Federal authorities are slashing ethanol projections for the year as a historic drought hits the nation’s corn harvest and causes prices to soar.
Already, the nation’s ethanol output has fallen about 14 percent over the past two months, according to the U.S. Energy Information Administration. The agency announced it has cut its production forecast from 900 thousand barrels per day to 830 thousand barrels per day for the second half of the year.
Ethanol is blended into the nation’s gasoline by government mandate. But the EIA said it doesn’t expect the reduced ethanol supply to significantly impact gasoline prices.
“The projected decline in ethanol production is generally matched by lower ethanol exports,” the agency wrote.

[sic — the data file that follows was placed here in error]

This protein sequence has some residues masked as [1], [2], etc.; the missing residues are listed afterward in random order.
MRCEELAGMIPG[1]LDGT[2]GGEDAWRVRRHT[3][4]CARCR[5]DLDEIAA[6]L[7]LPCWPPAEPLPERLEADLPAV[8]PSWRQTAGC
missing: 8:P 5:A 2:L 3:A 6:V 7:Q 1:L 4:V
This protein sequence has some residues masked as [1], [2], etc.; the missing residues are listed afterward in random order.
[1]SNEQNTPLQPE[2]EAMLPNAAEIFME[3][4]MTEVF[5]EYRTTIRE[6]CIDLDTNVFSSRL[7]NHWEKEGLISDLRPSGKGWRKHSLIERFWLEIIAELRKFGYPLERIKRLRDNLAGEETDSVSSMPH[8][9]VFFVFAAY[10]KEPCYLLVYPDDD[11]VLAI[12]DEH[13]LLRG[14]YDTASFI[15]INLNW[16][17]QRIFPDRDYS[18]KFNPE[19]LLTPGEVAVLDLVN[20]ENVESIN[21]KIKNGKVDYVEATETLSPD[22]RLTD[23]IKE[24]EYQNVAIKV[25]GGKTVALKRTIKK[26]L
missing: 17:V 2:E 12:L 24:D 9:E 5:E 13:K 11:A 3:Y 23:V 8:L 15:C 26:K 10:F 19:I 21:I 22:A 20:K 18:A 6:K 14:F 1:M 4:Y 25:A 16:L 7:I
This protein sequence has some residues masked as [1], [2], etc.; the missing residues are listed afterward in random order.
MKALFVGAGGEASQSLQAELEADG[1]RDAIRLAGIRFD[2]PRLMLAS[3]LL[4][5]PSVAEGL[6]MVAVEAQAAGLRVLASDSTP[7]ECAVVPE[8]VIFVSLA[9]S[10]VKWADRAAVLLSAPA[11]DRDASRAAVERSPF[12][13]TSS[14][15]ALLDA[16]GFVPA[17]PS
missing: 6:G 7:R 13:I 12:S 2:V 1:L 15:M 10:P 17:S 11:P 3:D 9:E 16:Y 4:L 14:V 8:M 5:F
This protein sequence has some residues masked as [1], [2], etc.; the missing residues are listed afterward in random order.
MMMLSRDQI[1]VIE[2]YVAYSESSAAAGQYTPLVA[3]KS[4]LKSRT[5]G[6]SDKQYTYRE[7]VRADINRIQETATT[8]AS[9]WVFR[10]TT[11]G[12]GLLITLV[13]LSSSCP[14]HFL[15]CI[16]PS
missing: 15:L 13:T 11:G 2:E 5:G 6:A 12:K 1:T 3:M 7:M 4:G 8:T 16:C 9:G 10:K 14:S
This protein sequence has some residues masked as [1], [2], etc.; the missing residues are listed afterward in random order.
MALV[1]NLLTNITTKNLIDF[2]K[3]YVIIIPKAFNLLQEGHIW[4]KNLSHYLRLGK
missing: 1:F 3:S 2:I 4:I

The drought has been ruled the worst in nearly a half-century and is expected to yield the smallest corn crop in six years, according to The Chicago Tribune.
The U.S. became the world’s top ethanol exporter last year, as bad weather hurt ethanol production in former leader Brazil, which makes its ethanol from sugarcane. Brazil’s woes continued this year, with ethanol falling below its 2010 average of 500 thousand barrels per day, according to the EIA.